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Enneagram Type Four Explained

Updated: Dec 30, 2023

A Complete Guide to Enneagram Type 4

If you, or someone you know, is creative, sensitive, can be fairly dramatic and often feels a bit melancholy about life, then they may be a Type Four Individualist.

Also if you’ve tested or been told by others that you’re a Type Six or a Type Nine, but you're not quite sure, then this might help confirm or change your thinking, as those two types often misidentify themselves as Fours and vice versa. You can also reach out to schedule an Enneagram type consulting call.

Major Personality Traits

The Enneagram Type Four is called “The Individualist” because they, more than any other type, are concerned with establishing a unique identity for themselves. Their core fear is that they are not significant and that their life adds no special value to this world. This fear leads Type Fours on ever-winding and illusive journey to “find themselves.” They are generally uninterested in anything too mainstream or too mediocre, and despite their ability to become friends with people from all walks of life, they maintain a subtle sense of elitism.

This is caused by the fact that they feel different than everyone else.

Feeling “different” is the source of both their pride and their sense of envy--even though they may be judging everyone around them, they also tend to think that everyone else is better off than they are.

Fours feel uniquely gifted and uniquely wounded. Fours are constantly thinking about, reflecting on, and discussing their pain. This can be overwhelming for those in relationships with Fours, but it also makes Fours very comfortable with the dark side of life, which ties into their greatest gift. Perhaps the best thing Fours have to offer, aside from their intense creativity, is their ability to ride the emotional waves of life--through trauma, triumph, and everything in between.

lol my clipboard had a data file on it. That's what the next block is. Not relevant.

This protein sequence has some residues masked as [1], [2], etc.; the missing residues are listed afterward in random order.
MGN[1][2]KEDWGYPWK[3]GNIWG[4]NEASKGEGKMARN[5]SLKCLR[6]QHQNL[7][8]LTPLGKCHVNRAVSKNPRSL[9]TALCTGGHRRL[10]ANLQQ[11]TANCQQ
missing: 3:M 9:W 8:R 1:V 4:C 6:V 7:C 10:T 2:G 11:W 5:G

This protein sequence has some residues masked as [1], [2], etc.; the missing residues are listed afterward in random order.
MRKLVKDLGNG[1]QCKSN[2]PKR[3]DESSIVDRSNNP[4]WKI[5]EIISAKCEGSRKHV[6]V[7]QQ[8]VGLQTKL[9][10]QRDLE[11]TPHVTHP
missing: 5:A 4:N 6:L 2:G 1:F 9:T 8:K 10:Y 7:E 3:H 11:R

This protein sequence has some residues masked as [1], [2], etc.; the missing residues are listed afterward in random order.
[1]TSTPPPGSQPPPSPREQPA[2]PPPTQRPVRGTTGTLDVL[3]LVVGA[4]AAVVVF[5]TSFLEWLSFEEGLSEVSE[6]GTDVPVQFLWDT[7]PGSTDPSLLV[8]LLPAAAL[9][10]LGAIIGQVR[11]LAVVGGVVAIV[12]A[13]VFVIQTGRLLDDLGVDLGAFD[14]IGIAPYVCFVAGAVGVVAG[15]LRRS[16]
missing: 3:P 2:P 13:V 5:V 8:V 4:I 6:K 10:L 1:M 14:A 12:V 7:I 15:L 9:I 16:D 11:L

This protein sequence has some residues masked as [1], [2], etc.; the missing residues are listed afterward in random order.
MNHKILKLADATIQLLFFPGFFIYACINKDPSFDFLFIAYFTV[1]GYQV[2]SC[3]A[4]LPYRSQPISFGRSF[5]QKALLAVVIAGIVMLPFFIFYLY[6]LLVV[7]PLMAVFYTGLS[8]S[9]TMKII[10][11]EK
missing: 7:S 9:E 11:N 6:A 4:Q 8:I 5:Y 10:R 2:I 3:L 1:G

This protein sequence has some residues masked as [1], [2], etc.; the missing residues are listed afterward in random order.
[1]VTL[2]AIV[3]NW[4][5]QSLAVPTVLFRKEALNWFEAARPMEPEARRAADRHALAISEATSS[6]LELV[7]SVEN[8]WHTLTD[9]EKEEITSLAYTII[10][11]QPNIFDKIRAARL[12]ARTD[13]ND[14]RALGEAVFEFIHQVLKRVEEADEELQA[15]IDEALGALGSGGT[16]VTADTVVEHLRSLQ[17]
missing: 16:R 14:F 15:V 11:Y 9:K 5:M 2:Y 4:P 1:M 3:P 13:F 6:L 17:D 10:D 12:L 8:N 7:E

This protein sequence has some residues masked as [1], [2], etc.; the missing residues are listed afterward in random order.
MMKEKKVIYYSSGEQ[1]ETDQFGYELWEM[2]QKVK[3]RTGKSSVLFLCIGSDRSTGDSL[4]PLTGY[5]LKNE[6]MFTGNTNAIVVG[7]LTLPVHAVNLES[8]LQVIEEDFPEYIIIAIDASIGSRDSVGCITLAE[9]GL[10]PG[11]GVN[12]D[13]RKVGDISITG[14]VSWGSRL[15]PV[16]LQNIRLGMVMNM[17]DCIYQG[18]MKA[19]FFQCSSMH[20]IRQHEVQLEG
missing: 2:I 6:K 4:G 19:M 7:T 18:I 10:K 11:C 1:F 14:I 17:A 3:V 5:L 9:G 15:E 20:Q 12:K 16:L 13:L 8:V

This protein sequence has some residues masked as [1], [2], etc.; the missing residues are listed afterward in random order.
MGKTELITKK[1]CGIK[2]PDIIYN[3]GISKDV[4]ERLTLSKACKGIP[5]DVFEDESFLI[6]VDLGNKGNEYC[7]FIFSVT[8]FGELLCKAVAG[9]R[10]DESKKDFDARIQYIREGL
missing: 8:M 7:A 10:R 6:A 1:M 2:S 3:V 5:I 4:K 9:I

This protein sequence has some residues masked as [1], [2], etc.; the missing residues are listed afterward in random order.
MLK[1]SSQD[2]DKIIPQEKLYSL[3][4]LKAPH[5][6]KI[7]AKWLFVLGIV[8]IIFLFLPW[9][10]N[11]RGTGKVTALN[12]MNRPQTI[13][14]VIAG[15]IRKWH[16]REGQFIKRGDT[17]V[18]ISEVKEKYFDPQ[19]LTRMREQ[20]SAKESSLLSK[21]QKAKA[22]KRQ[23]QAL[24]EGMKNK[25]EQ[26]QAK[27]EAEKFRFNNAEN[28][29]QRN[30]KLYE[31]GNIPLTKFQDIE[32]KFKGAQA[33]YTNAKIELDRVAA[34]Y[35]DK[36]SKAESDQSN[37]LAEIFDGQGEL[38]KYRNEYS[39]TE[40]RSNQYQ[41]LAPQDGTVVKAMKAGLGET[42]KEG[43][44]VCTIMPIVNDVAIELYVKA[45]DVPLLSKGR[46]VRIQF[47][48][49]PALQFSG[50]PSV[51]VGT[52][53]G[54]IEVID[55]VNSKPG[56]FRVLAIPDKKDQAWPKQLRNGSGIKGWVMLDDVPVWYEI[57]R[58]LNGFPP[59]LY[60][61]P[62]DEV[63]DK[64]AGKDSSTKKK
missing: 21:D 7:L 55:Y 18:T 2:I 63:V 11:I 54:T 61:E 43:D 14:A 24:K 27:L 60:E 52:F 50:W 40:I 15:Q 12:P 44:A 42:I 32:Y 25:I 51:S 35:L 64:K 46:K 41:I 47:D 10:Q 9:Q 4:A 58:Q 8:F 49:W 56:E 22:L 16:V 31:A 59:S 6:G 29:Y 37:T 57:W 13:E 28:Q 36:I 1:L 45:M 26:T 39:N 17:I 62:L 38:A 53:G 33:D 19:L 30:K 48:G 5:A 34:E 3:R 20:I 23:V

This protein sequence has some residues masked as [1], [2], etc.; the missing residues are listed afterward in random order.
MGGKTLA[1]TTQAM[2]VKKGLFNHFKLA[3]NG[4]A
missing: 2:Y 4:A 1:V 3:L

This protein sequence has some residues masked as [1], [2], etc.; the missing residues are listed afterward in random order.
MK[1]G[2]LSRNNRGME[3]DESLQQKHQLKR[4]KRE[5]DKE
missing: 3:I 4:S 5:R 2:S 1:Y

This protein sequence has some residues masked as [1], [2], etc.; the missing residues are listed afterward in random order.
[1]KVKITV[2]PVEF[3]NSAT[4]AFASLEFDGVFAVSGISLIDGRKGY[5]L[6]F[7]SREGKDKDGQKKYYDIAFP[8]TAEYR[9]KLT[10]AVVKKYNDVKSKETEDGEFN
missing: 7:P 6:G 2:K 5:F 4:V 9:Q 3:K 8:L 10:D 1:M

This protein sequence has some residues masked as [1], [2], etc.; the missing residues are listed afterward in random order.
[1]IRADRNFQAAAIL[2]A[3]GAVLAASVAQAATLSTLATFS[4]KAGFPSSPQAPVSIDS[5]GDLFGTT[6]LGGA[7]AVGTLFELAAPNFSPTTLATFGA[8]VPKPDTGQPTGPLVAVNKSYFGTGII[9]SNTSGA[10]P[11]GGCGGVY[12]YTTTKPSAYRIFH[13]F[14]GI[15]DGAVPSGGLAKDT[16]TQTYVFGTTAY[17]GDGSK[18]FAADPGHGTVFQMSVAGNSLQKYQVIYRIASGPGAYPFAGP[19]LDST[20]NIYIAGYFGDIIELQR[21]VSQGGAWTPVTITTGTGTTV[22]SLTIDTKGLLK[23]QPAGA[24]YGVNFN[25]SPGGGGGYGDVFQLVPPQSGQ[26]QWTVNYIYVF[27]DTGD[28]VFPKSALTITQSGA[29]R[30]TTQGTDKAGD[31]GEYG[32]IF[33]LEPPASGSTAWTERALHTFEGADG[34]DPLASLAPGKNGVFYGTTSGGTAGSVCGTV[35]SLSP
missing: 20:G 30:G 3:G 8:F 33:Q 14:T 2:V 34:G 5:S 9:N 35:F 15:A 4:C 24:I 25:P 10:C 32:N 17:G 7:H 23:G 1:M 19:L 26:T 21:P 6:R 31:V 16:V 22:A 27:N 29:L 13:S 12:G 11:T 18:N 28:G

You can really never “overshare” with Fours as they’re not afraid to talk about the pain you’re experiencing. In fact, sharing pain is one of the most intimate experiences a Four can have, as it feels like their darkness finally has a companion.

Since the Four's life experience and identity is rooted in their feelings, their identity is constantly changing depending on who they’re around and the culture they find themselves in. Fours suffer from an overly active imagination that’s fueled by their feelings. This becomes their escape from reality and helps them avoid dealing with the very practical day to day steps needed to heal from their past experiences and move forward in health. At their best, Fours have a keen eye for beauty and an ability to both experience and express deeper truths about the human condition that alleviate the burden of doing life alone.


The central experience for Type Fours as children is a feeling of disconnection from or frustration with both parents. That’s not to say that Type Fours had bad parents--in fact they may have been very loving and ever present parents--but the problem stems from the fact that Type Fours start out in their earliest years, very attached to the idea of perfection and beauty. They essentially start out looking like a Type One Reformer, believing in order, purpose, and a general goodness to all creation.

Something happens to Fours that makes them realize their desired version of reality does not match their parent's view of reality, and they begin to feel like an outsider in their own home.

Fours then begin to use their imagination to create this world inside of themselves, which is either explicitly or subtly dismissed by their parents as a "whimsical childhood imagination," and they fail to recognize the deep attachment their child has with this perfect, imaginary world and the attachment they have to a perfect imaginary version of themselves.

This disconnection leads Fours down a path of seeking out a "rescuer" of some kind. It could be a friend, a neighbor, or even a replacement parental figure like a teacher that can mirror and affirm their vision of otherworldly beauty and perfection.